Communications Accessibility in Games

U.S. law firm Kelley-Drye published a comprehensive article about changes to laws in the U.S. around accessibility in video games. This is a small excerpt.

Starting in 2019, new video games must include solutions to eliminate barriers for people with disabilities. Video games have been previously exempt from Advanced Communication Service (ACS) accessibility requirements. The FCC originally concluded that the rules should be waived because video games are designed for the purpose of game play, not communication.

Now, new products will be expected to comply with the ACS accessibility rules. A common example of ACS in video games is chat functionality, which allows players to communicate with each other via text, voice, and video. While the FCC previously concluded that ACS capabilities in games were primarily for another purpose, the FCC noted “a clear trend towards marketing the ACS features and functions of gaming equipment and services.” As a result, the FCC has determined that there is a public interest for video game software to become compliant, to afford consumers with disabilities the opportunity to use ACS to communicate with others in the game environment and experience these new and immersive features on equal terms with other users.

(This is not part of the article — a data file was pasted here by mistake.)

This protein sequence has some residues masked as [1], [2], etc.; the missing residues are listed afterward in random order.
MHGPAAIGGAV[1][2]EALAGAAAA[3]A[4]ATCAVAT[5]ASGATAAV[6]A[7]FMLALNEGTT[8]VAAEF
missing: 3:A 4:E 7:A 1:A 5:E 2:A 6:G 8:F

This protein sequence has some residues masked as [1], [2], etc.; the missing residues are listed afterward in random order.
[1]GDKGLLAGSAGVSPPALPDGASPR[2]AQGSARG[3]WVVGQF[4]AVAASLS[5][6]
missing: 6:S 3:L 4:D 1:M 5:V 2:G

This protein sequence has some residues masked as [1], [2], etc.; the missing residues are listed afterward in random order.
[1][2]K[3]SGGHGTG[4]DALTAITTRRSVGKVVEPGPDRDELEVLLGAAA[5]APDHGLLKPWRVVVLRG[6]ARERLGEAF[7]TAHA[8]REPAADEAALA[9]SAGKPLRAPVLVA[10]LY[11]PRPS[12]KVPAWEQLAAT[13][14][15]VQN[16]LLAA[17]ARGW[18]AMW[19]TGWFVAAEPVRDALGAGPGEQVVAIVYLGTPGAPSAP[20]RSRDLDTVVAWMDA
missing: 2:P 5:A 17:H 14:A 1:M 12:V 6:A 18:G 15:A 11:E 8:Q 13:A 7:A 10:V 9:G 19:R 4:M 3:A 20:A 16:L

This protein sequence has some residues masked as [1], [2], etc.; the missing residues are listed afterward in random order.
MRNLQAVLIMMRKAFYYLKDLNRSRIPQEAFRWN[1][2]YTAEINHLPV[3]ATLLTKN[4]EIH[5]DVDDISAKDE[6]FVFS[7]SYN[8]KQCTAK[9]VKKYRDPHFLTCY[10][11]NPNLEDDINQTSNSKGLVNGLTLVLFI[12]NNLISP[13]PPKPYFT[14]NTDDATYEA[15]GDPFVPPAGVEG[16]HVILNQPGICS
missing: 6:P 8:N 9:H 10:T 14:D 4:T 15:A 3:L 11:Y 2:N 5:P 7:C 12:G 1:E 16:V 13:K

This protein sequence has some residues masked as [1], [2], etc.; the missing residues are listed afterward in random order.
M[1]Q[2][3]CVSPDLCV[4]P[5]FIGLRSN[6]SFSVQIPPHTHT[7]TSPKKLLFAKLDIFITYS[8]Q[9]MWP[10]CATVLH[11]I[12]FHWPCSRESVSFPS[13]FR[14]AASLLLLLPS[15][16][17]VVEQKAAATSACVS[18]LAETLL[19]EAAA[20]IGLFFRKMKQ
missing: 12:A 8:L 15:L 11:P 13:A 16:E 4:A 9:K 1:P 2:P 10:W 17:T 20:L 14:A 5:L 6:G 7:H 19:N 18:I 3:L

Game developers should understand that adopting inclusive design principles can serve as a great market opportunity. Consumers with disabilities are a large part of the marketplace that many businesses may not recognize is untapped. More than one billion individuals around the world identify as having a form of disability. Designing to address the needs of consumers with disabilities will not only expand the customer base for a product but provide features and options that all consumers find beneficial.

Are you a game or software developer? You may be interested in more details about the new accessibility rules.

See the full article here: